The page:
Actually, candidates that are not current councilmembers can say anything they want to about anything. The city attorney admonition applied only to current councilmembers, so they only have to keep their mouths shut about currently pending developments until after they are elected.
Trash Talk

Reseda, CA

#12 Aug 30, 2013
Can candidates that are current commissioners especially planning commissioners say anything they want about pending developments.
At this point in time with no current EIR or Specific Plan I do not see how any candidate could be in favor of a specific project without a heft infusion of $$$$.
They could be in favor of a Utility tax, taking public safety County, or development income.
Let one be up front about ticky tacky condos overlooking Montebello and see how far they get.
There goes the neighborhood!

“Hilltop Park Above All”

Since: Sep 08

Montebello, CA

#13 Aug 30, 2013
Trash Talk wrote:
Can candidates that are current commissioners especially planning commissioners say anything they want about pending developments.
At this point in time with no current EIR or Specific Plan I do not see how any candidate could be in favor of a specific project without a heft infusion of $$$$.
They could be in favor of a Utility tax, taking public safety County, or development income.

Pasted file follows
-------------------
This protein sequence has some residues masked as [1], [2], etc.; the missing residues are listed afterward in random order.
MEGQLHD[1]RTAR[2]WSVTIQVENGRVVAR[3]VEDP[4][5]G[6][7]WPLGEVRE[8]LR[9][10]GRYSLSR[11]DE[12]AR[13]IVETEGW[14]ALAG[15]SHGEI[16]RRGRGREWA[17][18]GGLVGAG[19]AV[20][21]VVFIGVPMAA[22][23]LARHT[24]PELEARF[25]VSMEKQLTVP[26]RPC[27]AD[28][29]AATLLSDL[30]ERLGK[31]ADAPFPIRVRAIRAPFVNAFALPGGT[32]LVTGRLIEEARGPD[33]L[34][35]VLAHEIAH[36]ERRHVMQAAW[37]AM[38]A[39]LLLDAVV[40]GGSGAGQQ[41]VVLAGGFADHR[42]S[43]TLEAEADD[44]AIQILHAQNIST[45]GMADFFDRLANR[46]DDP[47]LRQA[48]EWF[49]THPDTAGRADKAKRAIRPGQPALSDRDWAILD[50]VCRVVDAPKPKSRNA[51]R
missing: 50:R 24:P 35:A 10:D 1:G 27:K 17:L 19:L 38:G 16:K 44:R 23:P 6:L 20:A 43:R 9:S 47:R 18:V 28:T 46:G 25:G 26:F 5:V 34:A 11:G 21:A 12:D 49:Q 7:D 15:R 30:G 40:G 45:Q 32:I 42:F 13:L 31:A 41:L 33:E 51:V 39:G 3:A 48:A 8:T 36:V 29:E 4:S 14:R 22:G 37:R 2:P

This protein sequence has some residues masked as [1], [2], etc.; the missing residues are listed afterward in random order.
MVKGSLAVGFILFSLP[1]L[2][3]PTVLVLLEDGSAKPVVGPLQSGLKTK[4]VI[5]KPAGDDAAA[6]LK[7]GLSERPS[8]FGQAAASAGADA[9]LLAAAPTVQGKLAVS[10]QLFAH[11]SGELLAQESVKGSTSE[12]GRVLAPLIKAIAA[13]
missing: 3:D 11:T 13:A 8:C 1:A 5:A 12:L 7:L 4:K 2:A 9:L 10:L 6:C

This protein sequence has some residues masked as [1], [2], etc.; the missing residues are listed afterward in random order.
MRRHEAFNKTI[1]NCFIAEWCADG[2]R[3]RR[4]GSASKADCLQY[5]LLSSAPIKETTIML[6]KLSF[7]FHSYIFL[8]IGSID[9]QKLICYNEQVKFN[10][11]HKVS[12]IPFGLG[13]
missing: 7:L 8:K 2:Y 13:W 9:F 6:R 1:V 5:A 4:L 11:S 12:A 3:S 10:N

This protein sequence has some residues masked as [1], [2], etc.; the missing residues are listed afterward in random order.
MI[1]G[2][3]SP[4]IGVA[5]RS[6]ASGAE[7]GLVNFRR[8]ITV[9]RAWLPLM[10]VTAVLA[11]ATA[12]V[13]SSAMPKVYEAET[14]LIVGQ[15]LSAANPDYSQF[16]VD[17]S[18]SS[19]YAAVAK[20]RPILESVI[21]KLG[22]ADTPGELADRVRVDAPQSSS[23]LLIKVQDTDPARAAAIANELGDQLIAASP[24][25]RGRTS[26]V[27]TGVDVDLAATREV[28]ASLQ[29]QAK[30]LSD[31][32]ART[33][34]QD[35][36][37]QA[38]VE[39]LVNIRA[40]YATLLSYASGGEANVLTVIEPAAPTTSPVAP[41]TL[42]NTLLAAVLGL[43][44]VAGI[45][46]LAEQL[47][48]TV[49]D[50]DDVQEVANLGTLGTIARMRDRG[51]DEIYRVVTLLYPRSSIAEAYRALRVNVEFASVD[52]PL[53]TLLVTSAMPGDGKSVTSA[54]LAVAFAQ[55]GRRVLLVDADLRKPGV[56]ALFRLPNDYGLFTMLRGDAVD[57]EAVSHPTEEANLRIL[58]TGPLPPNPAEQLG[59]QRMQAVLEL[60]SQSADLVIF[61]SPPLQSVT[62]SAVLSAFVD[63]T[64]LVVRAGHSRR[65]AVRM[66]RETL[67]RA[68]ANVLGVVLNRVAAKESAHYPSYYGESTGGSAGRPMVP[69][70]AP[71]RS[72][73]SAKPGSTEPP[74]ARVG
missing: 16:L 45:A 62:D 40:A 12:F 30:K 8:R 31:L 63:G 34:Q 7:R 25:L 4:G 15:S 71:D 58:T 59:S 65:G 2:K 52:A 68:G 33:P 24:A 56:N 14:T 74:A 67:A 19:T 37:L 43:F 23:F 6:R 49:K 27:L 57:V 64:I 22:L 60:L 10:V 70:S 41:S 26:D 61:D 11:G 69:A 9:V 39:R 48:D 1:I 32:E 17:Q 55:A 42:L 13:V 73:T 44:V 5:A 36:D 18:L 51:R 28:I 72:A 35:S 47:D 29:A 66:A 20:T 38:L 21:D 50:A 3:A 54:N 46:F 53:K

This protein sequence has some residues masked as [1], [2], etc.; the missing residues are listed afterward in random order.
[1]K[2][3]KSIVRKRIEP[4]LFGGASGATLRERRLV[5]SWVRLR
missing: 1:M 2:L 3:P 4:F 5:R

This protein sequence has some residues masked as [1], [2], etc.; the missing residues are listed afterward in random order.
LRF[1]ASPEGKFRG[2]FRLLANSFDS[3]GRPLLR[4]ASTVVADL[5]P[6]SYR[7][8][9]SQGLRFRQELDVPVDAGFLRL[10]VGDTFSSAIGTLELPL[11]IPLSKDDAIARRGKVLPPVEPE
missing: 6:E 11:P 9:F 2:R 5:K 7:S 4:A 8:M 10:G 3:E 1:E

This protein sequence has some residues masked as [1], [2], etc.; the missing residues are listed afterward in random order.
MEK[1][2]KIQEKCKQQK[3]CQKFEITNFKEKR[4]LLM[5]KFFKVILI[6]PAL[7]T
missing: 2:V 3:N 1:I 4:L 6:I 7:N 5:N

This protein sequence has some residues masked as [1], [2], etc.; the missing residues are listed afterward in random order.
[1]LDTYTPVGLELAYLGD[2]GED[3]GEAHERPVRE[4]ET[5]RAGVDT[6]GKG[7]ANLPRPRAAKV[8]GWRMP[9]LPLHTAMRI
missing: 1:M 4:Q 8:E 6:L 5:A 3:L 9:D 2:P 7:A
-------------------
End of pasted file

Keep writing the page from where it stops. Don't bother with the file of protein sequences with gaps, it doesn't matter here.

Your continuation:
Let one be up front about ticky tacky condos overlooking Montebello and see how far they get.
There goes the neighborhood!
Current commissioners could be a problematic situation with regards to speaking out on the proposed condo project.

I believe you're right on your analysis in regards to the utility tax and public safety.
Trash Talk

Reseda, CA

#14 Aug 30, 2013
Wonder Why wrote
"Candidate Vivian Romero is Councilmember Hadjinian's appointee to one of the city's commissions.
She has previously spoken before the city council in favor of Cook-Hill's proposed project"

Is this the same problem with Rosie Vasquez and Kathy Salazar's appointment?
The Wolf in sheep's clothing Calderon?

Hadjinian best learn some history.
Public is not going to go for bought and paid for candidates.
Who's footing the bills?
Anyone have their hand out behind their back?
Wise Guy

Reseda, CA

#15 Aug 31, 2013
It’s Politics: Montebello councilman asks for stop on use of social media during meetings

Good move by Art Barajas

By Mike Sprague, Whittier Daily News

Posted: 08/30/13, 5:25 PM PDT |

http://www.whittierdailynews.com/government-a...

There may be a time for using social media, but city council members should lay off during their meetings, said Montebello Councilman Art Barajas at Wednesday’s meeting.

Barajas, who said he’s been guilty of using his cellphone and iPad, pledged to kick the habit of using these electronic devices during a meeting and asked his fellow council members to do the same.

“I would remind my colleagues out of respect for the audience that we ought to turn off our cellphones,” Barajas said.

“It doesn’t look very professional,” he said.“I make a promise to the community that this councilman will stop the use of that. You will have my 100 percent attention.”